Dairyland Power's Peregrine Falcon Restoration Program
Dairyland’s Peregrine Falcon Restoration Program began in the 1990s and, since then, 161 falcons have fledged from the Alma and Genoa sites combined! This is a great testament to the power of collaboration between industry and the environment.
2023 Nesting Season
In March, two falcons arrived at the nesting site in Alma. The pair was assumed to be a returning unnamed female from a 2015 hatch at Midwest Plaza in Minneapolis and the male was unbanded. The pair incubated a clutch of four eggs which hatched in late April. About 40 days after hatching (late May), the chicks were banded with metal leg bands provided by the U.S. Fish and Wildlife Service and Raptor Resource Project. At this stage, the chicks' legs are full grown, but they are unable to fly which minimizes the risk of a chick jumping out of the nesting box when approached by humans for banding. Bands are marked with a code and recorded in a national database that includes the sex and banding location of each falcon. These codes help track and monitor birds after they fledge and disperse. Dairyland employees and members of the Raptor Resource Project banded the four Peregrine falcon chicks, which were identified as one male (Norman) and three females, two of which were named Salem and Panther, in recognition of our environmental stewardship initiatives with West Salem Elementary School. The third was named Piper.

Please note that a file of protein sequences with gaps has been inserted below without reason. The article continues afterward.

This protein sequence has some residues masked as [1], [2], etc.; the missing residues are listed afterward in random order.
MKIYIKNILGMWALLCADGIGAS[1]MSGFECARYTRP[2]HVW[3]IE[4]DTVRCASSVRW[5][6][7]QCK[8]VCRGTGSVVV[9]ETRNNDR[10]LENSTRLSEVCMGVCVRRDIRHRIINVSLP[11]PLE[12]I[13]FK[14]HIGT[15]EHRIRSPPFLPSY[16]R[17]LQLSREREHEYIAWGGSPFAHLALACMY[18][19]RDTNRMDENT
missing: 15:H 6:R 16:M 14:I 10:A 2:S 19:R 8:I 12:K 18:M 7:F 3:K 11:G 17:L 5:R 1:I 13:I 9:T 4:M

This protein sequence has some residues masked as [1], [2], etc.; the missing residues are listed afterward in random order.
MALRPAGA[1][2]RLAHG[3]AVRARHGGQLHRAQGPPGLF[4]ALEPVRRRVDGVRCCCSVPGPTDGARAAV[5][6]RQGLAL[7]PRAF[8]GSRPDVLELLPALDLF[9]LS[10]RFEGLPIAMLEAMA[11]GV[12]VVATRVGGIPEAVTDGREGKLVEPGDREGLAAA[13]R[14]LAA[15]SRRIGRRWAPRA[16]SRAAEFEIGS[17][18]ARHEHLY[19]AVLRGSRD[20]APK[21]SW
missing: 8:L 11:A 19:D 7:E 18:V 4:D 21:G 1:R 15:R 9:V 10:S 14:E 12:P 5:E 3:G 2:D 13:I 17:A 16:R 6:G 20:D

In mid-July, the chicks fledged (flew away from) the nesting box bringing the total number of falcons who have fledged from Dairyland's Peregrine Falcon Restoration Program to 161. Falcons remain in the area until October, but are not always near the nest box. They migrate to South America each fall with juvenile falcons staying there for the first two years of their lives before returning to North America to mate.